(4) Entering into a common plan or enterprise aimed at domination over other nations, which plan or enterprise included or intended, or was reasonably calculated to involve, or in its execution did involve, the use of unlawful means for its accomplishment, including any or all of the acts set out in sub-paragraphs (a) to (e)above or the use of a combination of such unlawful means with other means.
(5) Atrocities and persecutions and deportations on political, racial, or religious grounds, in pursuance of the common plan or enterprise referred to in subparagraph (d) hereof, whether or not in violation of the domestic law of the country where perpetrated.
"International law" shall be taken to include treaties, agreements, and assurances between nations and the principles of the law of nations as they result from the usages established among civilized peoples, from the laws of humanity, and from the dictates of the public conscience.
6. There shall be set up by the Signatories an International Military Tribunal which shall have jurisdiction to hear and determine any charges presented pursuant to Article 10. Such International Military Tribunal shall consist of four members, each with an alternate, to be appointed as follows: one member and one alternate each by the Soviet Union, the United States, the United Kingdom and France. The alternate, so far as practicable, shall be present at the sessions of the Tribunal. The presiding officer shall be selected by vote of a majority of the members of the Tribunal, and if they are unable to agree, the respective appointees of each of the Signatories shall preside in rotation on successive days.
7. The parties to this Agreement agree to bring to trial before the International Military Tribunal at ------------------------------or such other place as the parties may unanimously agree in the names of their respective peoples, the major criminals, including groups and organizations, referred to in Article 2.
8. Chiefs of Counsel appointed by the Signatories shall be charged with:
(1) determining the persons, groups, and organizations against whom in their judgment there exists sufficient proof of criminal violations of International Law set out in Article 5 above to warrant their being brought to trial before the International Military Tribunal;
(2) preparing the charges against such persons and organizations;
(3) determining the proof which in their judgment has sufficient probative value to be offered in evidence against any or all such persons, groups and organizations;
(4) instituting and conducting before the International Military Tribunal prosecutions of such persons, groups and organizations.
Determination of the matters set out in sub-paragraphs (a) through (d) above shall be by agreement of the Chiefs of Counsel, provided that any Chief of Counsel may (1) bring to trial before such International Military Tribunal any person in the custody of his Government or of any Government which consents to the trial of such person, and any group or organization, representative members of which are in the custody of his Government, if, in his judgment such person, group, or organization has committed any criminal violation of International Law defined in Article 6 hereof; and (2) introduce any evidence which in his judgment has probative value relevant to the issues raised by the charges being tried.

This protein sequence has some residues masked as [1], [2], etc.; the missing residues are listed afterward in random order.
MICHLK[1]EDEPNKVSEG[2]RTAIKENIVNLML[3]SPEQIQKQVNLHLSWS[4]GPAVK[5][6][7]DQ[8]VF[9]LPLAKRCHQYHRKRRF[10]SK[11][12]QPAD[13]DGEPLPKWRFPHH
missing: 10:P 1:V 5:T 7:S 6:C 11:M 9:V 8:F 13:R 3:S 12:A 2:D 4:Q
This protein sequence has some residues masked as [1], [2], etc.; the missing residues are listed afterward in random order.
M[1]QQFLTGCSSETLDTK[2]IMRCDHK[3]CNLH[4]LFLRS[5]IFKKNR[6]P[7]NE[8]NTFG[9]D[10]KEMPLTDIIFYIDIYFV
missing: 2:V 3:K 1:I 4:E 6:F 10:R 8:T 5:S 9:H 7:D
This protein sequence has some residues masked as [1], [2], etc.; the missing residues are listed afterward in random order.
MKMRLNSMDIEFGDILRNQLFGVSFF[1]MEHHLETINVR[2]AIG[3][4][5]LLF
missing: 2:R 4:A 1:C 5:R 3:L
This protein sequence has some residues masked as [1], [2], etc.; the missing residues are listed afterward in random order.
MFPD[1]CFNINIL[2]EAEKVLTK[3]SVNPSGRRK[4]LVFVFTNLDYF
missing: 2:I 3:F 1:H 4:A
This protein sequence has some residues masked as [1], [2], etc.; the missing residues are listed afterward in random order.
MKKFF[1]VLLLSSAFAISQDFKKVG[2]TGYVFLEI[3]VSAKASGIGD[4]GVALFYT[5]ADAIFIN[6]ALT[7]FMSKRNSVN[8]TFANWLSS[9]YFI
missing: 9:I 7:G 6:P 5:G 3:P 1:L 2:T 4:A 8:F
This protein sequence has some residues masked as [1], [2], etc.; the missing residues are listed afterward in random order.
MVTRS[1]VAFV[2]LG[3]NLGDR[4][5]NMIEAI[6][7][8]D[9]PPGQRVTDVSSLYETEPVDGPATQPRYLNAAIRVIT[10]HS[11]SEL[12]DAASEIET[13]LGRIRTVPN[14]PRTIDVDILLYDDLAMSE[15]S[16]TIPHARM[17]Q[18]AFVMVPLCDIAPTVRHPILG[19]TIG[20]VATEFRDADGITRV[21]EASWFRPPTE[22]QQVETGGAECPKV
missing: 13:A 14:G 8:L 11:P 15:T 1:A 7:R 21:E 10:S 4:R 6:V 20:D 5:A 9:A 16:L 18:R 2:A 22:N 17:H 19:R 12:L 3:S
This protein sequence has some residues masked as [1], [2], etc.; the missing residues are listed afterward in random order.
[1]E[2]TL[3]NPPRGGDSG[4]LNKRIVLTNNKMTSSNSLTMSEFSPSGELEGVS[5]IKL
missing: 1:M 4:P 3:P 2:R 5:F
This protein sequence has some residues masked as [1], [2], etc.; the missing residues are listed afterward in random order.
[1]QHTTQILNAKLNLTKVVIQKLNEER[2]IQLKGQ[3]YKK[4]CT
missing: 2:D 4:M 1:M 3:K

9. The Chiefs of Counsel shall also be charged with recommending rules of procedure for adoption by the International Military Tribunal.
10. The International Military Tribunal shall have the power (a) after receiving recommendations of the Chiefs of Counsel, to establish its own rules of procedure, which shall not be inconsistent with the provisions of this Agreement; (b) to summon witnesses, including defendants, and to require their attendance and testimony; (c) to require the production of documents and other evidentiary material; (d) to administer oaths; (e) to appoint special masters and other officers to take evidence, and to make findings, except findings of guilt, or certify summaries of evidence to the International Military Tribunal whether before or during the trial, and (f) generally to exercise in a manner not inconsistent with the provisions of this Agreement plenary authority with respect to the trial of charges brought pursuant to this Agreement. Its judgment of guilt or innocence shall be final and not subject to revision.
11. There shall be lodged with the Court prior to, the commencement of the trial an indictment, supported by full particulars, specifying in detail the charges against the defendants being brought to trial. No proof shall be lodged with the Court except at the trial, and copies of any matters to be introduced in writing shall be furnished the defendant prior to their introduction.
12. In the event of the death or incapacity of any member of the International Military Tribunal, his alternate shall sit in his stead without interruption of the proceedings. All actions and decisions shall be taken by majority vote of the members.
13. In the conduct of the trial, questions may be put by each Chief of Counsel, or his representative, or by any member of the Tribunal, in his own language, and shall be translated and communicated to the witness, the defendants, and each member of the Tribunal in his own language. The witness may answer in his own language, and the answers will be translated in like manner. Written matter introduced in evidence shall be translated into the languages of the defendants and of each of the members of the Tribunal. A record of the trial will be kept in the language of each of the members of the Tribunal and in German, and each such record shall be an official record of the proceedings.